Painting - Multiplication through Imaginary Numbers (Gauss)

This painting was inspired by ideas of Carl Friedrich Gauss (1777–1855). In his 1797 doctoral thesis, Gauss proved what is now called the fundamental theorem of algebra. He showed that every polynomial with real coefficients must have at least one real or complex root. A complex number has the form a+bi, where a and b are real numbers and i represents the square root of negative one. The French mathematician René Descartes (1596–1650) called such numbers "imaginary", which explains the reference in the title. Gauss demonstrated that, just as real numbers can be represented by points on a coordinate line, complex numbers can be represented by points in the coordinate plane.
The construction of this painting echoes a figure in an article on Gauss by Eric Temple Bell in J. R. Newman's The World of Mathematics that illustrates the representation of points on a plane. This book was in Crockett Johnson's library, and the figure is annotated.
In Bell's figure, real numbers c and -c are plotted on the x axis, the imaginary numbers ci and -ci are plotted on the y axis, and the complex number a+bi is shown in the first quadrant. The figure is meant to show that if a complex number a+bi is multiplied by the imaginary number i then the product is a complex number on the same circle but rotated ninety degrees counterclockwise. That is, i(a+bi) = ai+bi² = -b+ai. Thus, this complex number lies in the second quadrant. If this process is repeated the next product is -a-bi, which lies in the third quadrant. It is unknown why Johnson did not illustrate the fourth product.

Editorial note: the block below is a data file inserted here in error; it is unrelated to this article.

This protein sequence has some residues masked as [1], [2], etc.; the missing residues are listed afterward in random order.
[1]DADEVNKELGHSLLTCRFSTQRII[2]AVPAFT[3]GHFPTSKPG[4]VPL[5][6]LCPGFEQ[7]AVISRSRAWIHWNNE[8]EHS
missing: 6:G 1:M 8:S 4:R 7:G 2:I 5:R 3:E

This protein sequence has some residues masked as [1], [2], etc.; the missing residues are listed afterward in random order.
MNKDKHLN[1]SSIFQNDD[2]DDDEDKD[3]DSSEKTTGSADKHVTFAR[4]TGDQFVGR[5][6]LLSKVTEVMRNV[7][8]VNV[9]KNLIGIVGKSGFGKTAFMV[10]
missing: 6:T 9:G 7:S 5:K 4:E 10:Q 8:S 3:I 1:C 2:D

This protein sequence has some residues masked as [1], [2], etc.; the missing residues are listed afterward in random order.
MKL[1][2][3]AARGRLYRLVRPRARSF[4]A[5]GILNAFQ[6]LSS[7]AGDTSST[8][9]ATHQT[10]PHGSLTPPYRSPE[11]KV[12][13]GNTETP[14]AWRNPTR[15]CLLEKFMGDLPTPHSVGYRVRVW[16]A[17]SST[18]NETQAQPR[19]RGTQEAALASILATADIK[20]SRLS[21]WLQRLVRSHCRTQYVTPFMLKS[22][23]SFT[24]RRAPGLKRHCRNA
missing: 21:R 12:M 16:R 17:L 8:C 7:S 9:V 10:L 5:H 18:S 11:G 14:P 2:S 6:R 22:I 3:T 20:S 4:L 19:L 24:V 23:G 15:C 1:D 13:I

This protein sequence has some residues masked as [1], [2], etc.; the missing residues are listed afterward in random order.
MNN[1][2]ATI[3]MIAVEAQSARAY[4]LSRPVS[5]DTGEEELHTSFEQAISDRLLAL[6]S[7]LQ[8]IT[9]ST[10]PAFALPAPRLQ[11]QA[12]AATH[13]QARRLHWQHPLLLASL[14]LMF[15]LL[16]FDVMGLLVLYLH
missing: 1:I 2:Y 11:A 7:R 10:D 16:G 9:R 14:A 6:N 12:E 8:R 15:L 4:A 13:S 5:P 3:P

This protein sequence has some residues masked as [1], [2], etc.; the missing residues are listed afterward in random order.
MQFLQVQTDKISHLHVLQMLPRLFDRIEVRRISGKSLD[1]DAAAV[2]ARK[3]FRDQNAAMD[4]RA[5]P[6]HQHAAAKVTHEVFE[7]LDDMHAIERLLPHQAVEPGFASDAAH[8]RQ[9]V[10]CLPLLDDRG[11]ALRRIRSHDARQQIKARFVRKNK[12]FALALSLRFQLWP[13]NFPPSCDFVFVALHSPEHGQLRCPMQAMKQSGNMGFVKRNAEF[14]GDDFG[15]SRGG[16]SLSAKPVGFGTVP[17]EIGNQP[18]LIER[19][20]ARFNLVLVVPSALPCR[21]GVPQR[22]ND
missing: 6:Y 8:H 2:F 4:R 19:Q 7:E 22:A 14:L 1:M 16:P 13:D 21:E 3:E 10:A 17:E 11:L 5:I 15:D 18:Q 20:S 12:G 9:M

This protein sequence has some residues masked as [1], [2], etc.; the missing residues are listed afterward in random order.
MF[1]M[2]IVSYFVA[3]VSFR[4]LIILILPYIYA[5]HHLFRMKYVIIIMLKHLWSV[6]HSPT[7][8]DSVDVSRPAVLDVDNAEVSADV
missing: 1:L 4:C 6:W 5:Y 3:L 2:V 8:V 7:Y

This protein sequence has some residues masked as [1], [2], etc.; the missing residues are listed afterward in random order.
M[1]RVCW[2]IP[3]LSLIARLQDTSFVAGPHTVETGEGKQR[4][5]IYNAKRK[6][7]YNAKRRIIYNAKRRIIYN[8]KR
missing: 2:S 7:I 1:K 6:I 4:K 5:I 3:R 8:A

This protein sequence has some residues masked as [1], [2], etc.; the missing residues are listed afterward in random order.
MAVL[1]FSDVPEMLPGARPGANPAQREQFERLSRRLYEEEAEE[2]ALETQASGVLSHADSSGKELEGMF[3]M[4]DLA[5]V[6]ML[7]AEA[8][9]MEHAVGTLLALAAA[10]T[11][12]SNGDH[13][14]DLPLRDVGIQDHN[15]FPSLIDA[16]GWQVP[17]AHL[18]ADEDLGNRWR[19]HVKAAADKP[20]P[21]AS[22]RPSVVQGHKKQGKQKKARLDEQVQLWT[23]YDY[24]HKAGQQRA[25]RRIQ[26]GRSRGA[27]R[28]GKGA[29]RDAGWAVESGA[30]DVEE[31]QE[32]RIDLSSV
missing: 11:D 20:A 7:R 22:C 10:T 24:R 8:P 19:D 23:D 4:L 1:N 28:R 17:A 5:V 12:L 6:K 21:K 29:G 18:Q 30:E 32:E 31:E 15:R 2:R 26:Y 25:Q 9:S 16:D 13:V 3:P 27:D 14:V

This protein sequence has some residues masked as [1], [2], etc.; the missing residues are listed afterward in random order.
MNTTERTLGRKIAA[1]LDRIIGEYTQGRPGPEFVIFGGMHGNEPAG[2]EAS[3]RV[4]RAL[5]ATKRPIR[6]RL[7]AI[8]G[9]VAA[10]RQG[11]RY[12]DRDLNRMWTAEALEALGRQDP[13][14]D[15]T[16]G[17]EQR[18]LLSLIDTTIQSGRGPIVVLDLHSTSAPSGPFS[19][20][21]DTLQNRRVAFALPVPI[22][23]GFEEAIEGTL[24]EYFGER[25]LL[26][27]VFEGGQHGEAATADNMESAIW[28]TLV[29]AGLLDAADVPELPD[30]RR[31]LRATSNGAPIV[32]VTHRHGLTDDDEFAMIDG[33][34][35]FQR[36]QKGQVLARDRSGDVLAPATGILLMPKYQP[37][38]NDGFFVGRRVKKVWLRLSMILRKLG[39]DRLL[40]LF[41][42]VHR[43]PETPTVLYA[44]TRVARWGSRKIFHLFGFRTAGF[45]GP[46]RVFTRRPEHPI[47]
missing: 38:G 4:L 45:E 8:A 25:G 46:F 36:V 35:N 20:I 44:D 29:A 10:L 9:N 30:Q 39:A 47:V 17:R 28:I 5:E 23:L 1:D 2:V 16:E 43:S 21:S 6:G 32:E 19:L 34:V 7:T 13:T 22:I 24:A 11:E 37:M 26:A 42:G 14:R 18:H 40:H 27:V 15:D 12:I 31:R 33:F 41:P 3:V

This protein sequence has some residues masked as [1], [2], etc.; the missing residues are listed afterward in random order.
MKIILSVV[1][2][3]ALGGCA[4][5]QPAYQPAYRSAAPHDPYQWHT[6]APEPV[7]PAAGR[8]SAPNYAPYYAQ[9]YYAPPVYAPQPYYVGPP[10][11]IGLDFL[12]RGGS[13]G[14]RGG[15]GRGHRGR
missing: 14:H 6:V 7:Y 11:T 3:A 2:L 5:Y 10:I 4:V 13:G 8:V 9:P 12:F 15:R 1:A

The colors of opposite quadrants of the painting are related. Those in quadrant three echo those of quadrant one and those of quadrant four echo those of quadrant two.This oil painting is #40 in the series. It is signed: CJ67.
James R. Newman, The World of Mathematics (1956), p. 308. This volume was in Crockett Johnson's library. The figure on this page is annotated.
Currently not on view
Object Name
date made
Johnson, Crockett
Physical Description
masonite (substrate material)
wood (frame material)
overall: 126 cm x 126 cm x 3.8 cm; 49 5/8 in x 49 5/8 in x 1 1/2 in
ID Number
catalog number
accession number
See more items in
Medicine and Science: Mathematics
Science & Mathematics
Crockett Johnson
Data Source
National Museum of American History, Kenneth E. Behring Center


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